Der Rosenkavalier, English National Opera
A good year for the roses. Helen Wallace reviews ENO's production of Strauss's Viennese comedy
- Article Type: | Blog |
‘The opening scene is delightful: it’ll set itself to music like oil and melted butter.’ As the curtain rises on David McVicar’s opulent production of Der Rosenkavalier, Strauss’s words acquire a fresh resonance. With Edward Gardner conjuring lavish sensuality in the pit and the set radiating an ember-glow in Paule Constable’s inspired lighting, all we needed was a pair of melting voices to complete the scene. And that’s what we nearly got, with mezzo-soprano Sarah Connolly’s utterly convincing, elegantly-sung Octavian and soprano Amanda Roocroft’s softer, more vulnerable Marschallin. Initially, Roocroft sounded underpowered and the orchestra threatened to overwhelm her, but by the climax of the opening act she had hit her stride, and brought an exquisite poignancy to her meditation. We can believe in her inner storm of regret, pride and pragmatism, and Gardner’s strings produced a sobbing softness in her final notes which was pure magic.
While Roocroft proved a better match for Connolly’s Octavian than Janice Watson had in this production’s last outing, one missed real contrast between their voice colours. Connolly’s clean, soaring mezzo lacks some of the darker, richer hues that would underpin their duets and, in Act 3, the trio with Sophie Bevan’s superb Sophie, a part she was born to play.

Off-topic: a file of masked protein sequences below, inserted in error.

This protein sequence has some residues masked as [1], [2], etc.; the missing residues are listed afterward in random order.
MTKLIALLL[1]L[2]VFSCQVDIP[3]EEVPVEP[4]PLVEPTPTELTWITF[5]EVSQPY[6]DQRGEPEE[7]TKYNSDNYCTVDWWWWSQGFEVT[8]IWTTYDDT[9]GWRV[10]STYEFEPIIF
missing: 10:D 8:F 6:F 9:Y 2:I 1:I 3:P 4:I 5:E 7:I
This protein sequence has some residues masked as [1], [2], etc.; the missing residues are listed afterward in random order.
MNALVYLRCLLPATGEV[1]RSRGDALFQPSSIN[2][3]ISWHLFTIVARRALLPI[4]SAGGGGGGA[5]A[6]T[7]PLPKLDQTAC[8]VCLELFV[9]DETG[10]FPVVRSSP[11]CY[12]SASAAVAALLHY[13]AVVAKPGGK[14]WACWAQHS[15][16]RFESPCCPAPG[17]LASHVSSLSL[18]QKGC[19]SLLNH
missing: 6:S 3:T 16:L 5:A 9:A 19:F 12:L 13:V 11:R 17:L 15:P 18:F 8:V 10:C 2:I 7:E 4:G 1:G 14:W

Sophie’s meeting with Octavian in Act 2 was suitably spine-tingling, and lingered in the memory despite bass John Tomlinson’s domineering presence. His relish for one of his favourite roles, Baron Ochs, is more or less irresistible, and he rules the stage whenever his rotund form steps on to it, bloated with lascivious bombast. He shows his teeth when he discovers Octavian with Sophie, and reveals a more sinister side. In fact this Baron Ochs and his retinue are so repellent, some of the comedy of their escapade in the nouveau riche Faninal’s palace is lost, and, try as he might, baritone Andrew Shore is too sympathetic as the petty-minded Faninal.
The fact that ENO can boast such a generally strong British cast is testament to the quality of training in the UK, a precious resource currently under threat. With a host of vividly realised minor parts (special mention must go to tenor Adrian Thompson’s grotesque Valzacchi) nothing could detract from this beautifully shaped performance, bathed in its golden light, with Gardner commanding an intensity of commitment in the pit lasting through to the last horn and trumpet solos. Little wonder he and the band received the loudest cheers.
Helen Wallace is consultant editor of BBC Music Magazine